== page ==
But then, even from the outside, the Citroen C4 Picasso is anything but an ordinary people-mover. No, thanks to its super-slim LED daytime running lights, oversized quarter-lights ahead of the front doors, and relatively low ride-height, the MPV is capable of turning more heads than a bikini-clad supermodel in a monastery. It looks great in the pictures, but it’s even better in the metal. The range-topper takes things a step further with 3D-effect LED tail-lights, LED front indicators, front fog-lights (with a cornering function), and tasty 17-inch alloys.


So, plenty of tech. But what about the space? Well, the C4 Picasso excels in this department too, with each of the three individual rear seats offering appreciable leg- and head-room, as well as a handy reclining function. They fold flat, too, which transforms the already considerable 537-litre luggage compartment into an 1851-litre hangar-sized space. Not enough packing space for you? Well, there are plenty of clever in-cabin storage options, too. The front perches are pretty roomy as well, a fact emphasised by the sliding sun-blinds that in effect create a panoramic windscreen.

The Citroën C4 Picasso features a fairly high driving position — incidentally part of the reason why its prime foe (the SUV) is now the default choice for family motoring — which gives the pilot a commanding view of the road. Other than that, this MPV feels decidedly car-like to drive, handling the bends with less body-roll than one might expect. The ride, too, is rather comfortable, as is generally the case with big Citroens.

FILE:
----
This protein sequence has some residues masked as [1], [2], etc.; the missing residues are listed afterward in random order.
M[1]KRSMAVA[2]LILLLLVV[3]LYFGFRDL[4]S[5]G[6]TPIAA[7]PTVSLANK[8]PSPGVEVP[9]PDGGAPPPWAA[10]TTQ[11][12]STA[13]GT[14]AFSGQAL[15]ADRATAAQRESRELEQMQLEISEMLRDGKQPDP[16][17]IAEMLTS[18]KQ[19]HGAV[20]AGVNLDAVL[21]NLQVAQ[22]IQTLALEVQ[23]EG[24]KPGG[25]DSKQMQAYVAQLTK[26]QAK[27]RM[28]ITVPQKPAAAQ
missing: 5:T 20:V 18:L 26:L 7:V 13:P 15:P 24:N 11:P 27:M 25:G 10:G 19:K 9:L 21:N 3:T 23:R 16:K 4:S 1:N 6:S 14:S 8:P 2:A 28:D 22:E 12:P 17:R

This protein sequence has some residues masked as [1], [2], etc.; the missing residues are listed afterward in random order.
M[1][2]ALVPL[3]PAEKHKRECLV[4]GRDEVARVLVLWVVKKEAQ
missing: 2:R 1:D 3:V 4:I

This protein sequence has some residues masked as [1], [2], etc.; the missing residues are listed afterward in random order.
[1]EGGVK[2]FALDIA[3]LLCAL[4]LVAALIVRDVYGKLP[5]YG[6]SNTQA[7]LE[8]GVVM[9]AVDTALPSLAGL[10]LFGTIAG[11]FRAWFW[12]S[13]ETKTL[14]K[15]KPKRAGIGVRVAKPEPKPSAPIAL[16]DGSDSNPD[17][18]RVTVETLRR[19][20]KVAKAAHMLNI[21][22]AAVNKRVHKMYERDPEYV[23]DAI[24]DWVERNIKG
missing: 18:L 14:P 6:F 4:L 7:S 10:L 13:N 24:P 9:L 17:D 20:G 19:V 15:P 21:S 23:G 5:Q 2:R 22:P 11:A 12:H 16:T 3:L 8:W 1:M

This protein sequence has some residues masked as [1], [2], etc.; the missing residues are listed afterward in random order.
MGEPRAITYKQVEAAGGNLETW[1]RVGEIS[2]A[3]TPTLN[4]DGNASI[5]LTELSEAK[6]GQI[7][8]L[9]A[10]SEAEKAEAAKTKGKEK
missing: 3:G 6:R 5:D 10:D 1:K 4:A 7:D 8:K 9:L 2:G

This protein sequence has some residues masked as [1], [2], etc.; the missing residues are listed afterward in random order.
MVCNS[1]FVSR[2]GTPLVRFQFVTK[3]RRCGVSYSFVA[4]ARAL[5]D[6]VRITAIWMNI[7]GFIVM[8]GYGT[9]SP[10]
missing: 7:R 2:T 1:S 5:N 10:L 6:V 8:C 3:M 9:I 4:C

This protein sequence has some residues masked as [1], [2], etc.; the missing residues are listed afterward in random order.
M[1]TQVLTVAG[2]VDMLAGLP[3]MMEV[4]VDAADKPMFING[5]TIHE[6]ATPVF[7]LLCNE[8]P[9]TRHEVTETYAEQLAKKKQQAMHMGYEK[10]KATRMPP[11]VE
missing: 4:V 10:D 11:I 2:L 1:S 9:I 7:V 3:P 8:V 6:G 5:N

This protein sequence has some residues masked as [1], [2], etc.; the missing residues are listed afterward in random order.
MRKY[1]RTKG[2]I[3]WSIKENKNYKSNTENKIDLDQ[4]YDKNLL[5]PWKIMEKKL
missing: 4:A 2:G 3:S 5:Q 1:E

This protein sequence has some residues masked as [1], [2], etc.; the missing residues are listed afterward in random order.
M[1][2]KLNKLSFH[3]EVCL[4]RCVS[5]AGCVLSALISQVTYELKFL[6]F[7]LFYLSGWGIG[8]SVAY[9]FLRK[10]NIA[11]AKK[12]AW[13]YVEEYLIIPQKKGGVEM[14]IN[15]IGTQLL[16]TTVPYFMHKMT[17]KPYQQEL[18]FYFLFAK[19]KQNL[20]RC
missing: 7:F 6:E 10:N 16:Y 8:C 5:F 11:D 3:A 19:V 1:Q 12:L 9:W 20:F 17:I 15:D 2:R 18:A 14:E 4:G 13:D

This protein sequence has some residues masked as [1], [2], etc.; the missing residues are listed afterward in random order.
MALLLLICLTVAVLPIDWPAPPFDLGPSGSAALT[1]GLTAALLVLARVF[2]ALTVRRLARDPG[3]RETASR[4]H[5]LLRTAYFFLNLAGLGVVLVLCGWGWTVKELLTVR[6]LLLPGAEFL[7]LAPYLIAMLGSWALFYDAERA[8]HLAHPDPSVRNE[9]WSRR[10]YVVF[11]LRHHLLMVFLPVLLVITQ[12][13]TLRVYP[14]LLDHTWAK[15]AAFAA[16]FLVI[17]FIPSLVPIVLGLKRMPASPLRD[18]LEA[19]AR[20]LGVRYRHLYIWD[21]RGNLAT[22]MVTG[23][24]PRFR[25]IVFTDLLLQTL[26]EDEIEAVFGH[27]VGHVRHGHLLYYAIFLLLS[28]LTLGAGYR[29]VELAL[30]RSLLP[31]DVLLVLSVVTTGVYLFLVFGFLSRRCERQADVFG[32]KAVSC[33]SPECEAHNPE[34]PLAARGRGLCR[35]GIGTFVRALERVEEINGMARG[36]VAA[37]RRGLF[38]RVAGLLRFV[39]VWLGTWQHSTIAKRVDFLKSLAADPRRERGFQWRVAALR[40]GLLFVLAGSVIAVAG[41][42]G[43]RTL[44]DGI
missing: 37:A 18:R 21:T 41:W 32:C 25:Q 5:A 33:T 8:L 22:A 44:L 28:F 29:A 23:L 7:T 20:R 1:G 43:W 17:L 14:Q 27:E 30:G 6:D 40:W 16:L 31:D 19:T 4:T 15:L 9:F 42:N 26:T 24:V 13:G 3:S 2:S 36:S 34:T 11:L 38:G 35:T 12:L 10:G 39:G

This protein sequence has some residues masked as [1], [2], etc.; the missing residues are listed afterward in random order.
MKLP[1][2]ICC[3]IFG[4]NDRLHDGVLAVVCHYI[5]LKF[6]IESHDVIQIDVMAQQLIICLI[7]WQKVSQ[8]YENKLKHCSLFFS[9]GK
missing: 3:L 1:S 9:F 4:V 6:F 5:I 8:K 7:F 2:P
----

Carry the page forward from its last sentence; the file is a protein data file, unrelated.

Although the C4 Picasso is undoubtedly a large vehicle, it’s actually fairly light thanks to the automaker’s new Efficient Modular Platform. Thanks to these clever underpinnings, the MPV tips the scales at just 1298kg, which means it can be fitted with a fairly small-displacement engine. Indeed, the only powerplant in the two-model range is a refined 1.6-litre turbo-diesel linked to a six-speed manual transmission.

It’s a great little engine, serving up 85kW and 270Nm, with the latter available from as low as 1750rpm. This dollop of low-down torque renders the C4 Picasso rather easy to drive, and allows it to hit three figures from standstill in 11.8 seconds. But what’s particularly outstanding about this e-HDI engine is its ability to take tiny sips from the 55-litre tank. In fact, Citroen claims a remarkable 4.0 litres per 100km on the combined cycle. Although we didn’t quite match this, we were more than happy with our real-world 5.2, which converts to more than 1000km from a single tank.


Of course, since it’s a family vehicle, the C4 Picasso makes a point of its lengthy safety equipment list, which includes six airbags, ABS with EBA, emergency braking assistance, electronic stability control, electronic parking brake (with a hill-hold function), and IsoFix child-seat anchors for each of the three rear perches. There’s also a tyre-pressure monitor and a blown-bulb detector (the latter is standard on the Intensive model).

So, there’s very little wrong with the Citroen C4 Picasso. It’s distinctively styled and boasts a classy interior with plenty of space for both people and things. It’s also pleasingly frugal and rather simple to drive. And, particularly importantly to us here at Motorburn, it plays host to a plethora of nifty tech that one wouldn’t expect to find in an MPV.

Score: 8/10.